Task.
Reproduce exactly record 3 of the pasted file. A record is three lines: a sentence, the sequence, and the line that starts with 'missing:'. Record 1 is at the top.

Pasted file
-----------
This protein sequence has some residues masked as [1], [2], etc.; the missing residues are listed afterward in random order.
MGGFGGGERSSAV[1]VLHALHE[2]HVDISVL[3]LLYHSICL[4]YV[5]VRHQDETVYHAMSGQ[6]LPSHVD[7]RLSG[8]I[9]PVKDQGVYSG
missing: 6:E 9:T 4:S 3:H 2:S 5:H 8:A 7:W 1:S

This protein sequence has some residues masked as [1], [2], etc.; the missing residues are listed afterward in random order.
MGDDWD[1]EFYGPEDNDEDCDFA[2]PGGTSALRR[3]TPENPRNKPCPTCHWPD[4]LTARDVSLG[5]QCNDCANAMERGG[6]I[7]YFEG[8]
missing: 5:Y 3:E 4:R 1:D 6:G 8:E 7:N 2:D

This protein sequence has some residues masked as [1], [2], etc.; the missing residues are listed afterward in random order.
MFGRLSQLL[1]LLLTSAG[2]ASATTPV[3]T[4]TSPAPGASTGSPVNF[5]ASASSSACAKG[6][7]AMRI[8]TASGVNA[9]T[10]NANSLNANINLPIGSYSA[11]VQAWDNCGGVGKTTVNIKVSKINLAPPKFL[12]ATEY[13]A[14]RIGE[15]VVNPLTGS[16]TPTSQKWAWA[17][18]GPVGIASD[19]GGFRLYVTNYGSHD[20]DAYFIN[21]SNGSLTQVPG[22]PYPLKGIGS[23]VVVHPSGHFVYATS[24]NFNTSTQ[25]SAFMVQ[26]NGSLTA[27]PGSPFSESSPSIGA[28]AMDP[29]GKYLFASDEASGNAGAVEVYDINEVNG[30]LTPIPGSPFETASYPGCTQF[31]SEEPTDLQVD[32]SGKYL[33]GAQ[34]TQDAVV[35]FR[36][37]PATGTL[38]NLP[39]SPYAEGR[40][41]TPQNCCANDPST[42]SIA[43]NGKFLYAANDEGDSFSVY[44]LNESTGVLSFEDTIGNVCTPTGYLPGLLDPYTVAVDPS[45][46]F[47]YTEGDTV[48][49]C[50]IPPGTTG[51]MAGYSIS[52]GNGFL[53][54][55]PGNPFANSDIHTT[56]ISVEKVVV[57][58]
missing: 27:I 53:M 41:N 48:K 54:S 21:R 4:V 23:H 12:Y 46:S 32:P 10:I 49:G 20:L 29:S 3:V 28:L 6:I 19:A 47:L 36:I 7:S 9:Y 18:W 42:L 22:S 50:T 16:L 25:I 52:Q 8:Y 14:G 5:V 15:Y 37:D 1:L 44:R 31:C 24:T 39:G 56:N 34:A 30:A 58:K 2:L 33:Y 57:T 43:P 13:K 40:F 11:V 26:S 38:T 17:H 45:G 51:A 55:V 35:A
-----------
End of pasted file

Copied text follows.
This protein sequence has some residues masked as [1], [2], etc.; the missing residues are listed afterward in random order.
MFGRLSQLL[1]LLLTSAG[2]ASATTPV[3]T[4]TSPAPGASTGSPVNF[5]ASASSSACAKG[6][7]AMRI[8]TASGVNA[9]T[10]NANSLNANINLPIGSYSA[11]VQAWDNCGGVGKTTVNIKVSKINLAPPKFL[12]ATEY[13]A[14]RIGE[15]VVNPLTGS[16]TPTSQKWAWA[17][18]GPVGIASD[19]GGFRLYVTNYGSHD[20]DAYFIN[21]SNGSLTQVPG[22]PYPLKGIGS[23]VVVHPSGHFVYATS[24]NFNTSTQ[25]SAFMVQ[26]NGSLTA[27]PGSPFSESSPSIGA[28]AMDP[29]GKYLFASDEASGNAGAVEVYDINEVNG[30]LTPIPGSPFETASYPGCTQF[31]SEEPTDLQVD[32]SGKYL[33]GAQ[34]TQDAVV[35]FR[36][37]PATGTL[38]NLP[39]SPYAEGR[40][41]TPQNCCANDPST[42]SIA[43]NGKFLYAANDEGDSFSVY[44]LNESTGVLSFEDTIGNVCTPTGYLPGLLDPYTVAVDPS[45][46]F[47]YTEGDTV[48][49]C[50]IPPGTTG[51]MAGYSIS[52]GNGFL[53][54][55]PGNPFANSDIHTT[56]ISVEKVVV[57][58]
missing: 27:I 53:M 41:N 48:K 54:S 21:R 4:V 23:H 12:Y 46:S 32:P 10:I 49:G 20:L 29:S 3:V 28:L 6:I 19:A 47:L 36:I 7:S 9:Y 18:W 42:L 22:S 50:T 16:L 25:I 52:Q 8:Y 14:G 5:V 15:Y 37:D 1:L 44:R 31:C 24:T 39:G 56:N 34:A 30:A 58:K 2:L 33:Y 57:T 43:P 13:K 40:F 11:V 26:S 38:T 17:H 45:G 51:A 55:V 35:A